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lecture-14

VIEWS: 2 PAGES: 22

									Recap from last time: inheritance
                class Shape:
                  def draw(self, screen):
                    # some python code here
                  def erase(self, screen):
                    screen.setcolor(“white”)
                    self.draw(screen)
                    screen.setcolor(“black”)




class Rec(Shape):                     class Oval(Shape):
  def draw(self, screen):               def draw(self, screen):
    # some python code here               # some python code here
Stepping away from Python
• What are the fundamental issues with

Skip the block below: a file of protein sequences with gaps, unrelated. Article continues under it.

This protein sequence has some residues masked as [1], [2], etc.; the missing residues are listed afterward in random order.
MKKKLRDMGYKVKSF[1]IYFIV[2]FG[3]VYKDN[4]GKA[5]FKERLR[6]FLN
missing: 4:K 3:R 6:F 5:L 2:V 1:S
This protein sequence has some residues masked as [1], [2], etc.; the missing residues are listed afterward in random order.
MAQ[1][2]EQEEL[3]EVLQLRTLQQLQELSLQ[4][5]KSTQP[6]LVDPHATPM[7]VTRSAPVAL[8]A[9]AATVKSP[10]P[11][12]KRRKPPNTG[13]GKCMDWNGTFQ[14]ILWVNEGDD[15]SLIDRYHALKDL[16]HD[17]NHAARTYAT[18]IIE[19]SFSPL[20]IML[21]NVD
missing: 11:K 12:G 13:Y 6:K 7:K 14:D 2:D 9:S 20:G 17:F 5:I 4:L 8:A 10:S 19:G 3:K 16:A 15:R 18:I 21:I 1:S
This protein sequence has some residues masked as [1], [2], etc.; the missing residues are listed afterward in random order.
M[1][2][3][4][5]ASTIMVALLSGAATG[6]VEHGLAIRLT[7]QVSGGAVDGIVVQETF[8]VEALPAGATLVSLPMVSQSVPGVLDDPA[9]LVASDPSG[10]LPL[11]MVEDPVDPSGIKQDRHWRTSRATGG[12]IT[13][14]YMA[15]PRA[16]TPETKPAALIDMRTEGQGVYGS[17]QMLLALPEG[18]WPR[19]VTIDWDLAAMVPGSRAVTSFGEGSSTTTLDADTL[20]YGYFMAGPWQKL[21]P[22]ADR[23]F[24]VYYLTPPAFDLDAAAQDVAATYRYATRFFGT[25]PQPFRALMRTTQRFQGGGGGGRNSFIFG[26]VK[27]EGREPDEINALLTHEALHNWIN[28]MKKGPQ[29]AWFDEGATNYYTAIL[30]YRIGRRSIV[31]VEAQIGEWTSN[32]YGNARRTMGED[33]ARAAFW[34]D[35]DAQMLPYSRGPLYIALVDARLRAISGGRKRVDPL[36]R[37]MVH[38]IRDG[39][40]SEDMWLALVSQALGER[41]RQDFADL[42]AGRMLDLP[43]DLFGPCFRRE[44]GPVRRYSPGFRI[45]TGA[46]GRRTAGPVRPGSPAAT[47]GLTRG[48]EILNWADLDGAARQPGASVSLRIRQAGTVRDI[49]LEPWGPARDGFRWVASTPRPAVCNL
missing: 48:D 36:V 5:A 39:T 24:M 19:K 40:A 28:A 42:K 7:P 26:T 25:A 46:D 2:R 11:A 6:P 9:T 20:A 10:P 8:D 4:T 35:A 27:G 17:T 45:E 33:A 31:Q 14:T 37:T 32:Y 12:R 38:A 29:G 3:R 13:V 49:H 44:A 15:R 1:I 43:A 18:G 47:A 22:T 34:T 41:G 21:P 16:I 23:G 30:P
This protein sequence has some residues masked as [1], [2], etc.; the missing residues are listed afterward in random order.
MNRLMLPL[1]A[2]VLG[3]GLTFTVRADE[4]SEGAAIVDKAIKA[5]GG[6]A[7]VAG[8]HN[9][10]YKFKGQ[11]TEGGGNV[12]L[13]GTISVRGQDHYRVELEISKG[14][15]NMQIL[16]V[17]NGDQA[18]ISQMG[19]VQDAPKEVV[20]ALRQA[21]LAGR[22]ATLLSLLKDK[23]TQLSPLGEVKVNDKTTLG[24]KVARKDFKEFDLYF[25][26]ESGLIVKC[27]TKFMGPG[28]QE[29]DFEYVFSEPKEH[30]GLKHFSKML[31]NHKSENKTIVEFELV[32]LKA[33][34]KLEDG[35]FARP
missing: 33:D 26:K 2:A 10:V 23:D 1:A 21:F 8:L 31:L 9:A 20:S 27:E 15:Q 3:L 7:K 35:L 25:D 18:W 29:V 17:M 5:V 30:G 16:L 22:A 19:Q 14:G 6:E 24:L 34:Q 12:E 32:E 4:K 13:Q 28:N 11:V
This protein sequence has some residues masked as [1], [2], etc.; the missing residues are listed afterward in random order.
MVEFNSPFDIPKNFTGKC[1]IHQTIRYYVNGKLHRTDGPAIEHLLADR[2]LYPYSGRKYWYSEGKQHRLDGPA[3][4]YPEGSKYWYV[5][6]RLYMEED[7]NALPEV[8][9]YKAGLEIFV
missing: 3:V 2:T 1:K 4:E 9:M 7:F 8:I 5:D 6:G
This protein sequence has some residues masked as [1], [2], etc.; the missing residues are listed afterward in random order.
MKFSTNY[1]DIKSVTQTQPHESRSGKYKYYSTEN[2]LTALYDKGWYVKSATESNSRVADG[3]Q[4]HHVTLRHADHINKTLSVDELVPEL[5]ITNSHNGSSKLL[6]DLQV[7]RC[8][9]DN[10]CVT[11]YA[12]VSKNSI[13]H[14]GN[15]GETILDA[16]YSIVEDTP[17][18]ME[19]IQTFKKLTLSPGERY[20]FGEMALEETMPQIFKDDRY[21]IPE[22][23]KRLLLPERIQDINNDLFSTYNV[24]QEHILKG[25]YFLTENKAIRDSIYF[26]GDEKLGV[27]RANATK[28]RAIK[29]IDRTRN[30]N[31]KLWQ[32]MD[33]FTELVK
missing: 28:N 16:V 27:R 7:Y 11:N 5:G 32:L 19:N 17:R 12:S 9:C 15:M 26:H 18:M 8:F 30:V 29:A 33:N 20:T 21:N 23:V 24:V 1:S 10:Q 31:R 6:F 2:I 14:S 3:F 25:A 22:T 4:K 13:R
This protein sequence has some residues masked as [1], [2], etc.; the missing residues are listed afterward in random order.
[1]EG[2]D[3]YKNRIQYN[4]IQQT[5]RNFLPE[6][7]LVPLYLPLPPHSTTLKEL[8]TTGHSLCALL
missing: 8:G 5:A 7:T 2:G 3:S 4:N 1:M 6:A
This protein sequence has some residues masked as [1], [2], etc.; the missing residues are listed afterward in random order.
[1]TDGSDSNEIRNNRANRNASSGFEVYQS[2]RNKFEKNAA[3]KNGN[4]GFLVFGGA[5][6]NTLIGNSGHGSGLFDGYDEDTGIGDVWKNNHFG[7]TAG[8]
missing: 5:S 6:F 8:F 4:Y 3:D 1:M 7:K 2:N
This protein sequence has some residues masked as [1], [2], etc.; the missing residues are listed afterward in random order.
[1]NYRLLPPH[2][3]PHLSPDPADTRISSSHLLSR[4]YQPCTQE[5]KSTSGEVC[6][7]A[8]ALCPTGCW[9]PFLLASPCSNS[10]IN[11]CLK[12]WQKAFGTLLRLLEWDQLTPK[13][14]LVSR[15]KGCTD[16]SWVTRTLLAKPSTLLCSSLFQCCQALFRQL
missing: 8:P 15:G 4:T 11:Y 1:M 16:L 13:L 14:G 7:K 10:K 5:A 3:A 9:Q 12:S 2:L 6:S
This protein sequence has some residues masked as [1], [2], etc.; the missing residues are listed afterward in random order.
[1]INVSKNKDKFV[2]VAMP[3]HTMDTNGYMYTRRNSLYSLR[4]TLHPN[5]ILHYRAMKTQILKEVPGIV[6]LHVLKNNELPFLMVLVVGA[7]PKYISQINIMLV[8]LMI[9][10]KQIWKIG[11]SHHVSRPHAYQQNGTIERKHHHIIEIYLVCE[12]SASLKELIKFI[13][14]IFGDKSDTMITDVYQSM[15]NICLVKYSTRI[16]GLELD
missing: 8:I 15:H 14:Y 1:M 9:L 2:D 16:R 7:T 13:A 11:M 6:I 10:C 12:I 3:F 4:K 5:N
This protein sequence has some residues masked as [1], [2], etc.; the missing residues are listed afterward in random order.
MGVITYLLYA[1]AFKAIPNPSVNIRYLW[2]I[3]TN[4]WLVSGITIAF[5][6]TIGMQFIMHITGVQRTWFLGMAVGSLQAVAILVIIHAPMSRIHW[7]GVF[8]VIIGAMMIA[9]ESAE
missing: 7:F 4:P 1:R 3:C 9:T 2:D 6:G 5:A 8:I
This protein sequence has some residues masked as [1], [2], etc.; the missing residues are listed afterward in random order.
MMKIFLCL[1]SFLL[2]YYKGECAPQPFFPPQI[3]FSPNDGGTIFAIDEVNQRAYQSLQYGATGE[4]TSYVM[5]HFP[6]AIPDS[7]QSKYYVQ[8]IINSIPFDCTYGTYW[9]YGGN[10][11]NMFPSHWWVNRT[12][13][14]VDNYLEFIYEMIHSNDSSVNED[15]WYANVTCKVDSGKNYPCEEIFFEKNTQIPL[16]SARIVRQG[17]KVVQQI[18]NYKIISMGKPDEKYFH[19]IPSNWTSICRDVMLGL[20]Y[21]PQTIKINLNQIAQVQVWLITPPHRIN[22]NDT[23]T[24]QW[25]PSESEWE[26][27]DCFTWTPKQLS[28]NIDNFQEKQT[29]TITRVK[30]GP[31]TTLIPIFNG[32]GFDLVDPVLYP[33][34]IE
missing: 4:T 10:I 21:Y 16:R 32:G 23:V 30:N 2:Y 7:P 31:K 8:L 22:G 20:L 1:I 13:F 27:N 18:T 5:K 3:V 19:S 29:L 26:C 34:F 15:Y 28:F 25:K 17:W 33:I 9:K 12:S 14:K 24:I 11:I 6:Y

inheritance?
Stepping away from Python
• What are the fundamental issues with
  inheritance?
• Dispatch mechanism
  – most compilers use v-tables
  – more complicated with multi-methods
• Overloading vs. overriding
  – what’s the difference?
• How to decide on the inheritance graph?
  – not always obvious, see next example
Rectangle and Square
class Rectangle:           class Square:
  length = 0                 length = 0
  width = 0                  def area(this):
  def area(this):              return this.length *
    return this.length *               this.length
            this.width

• Which should be a sub-class of which?
Rectangle and Square
class Rectangle:           class Square:
  length = 0                 length = 0
  width = 0                  def area(this):
  def area(this):              return this.length *
    return this.length *               this.length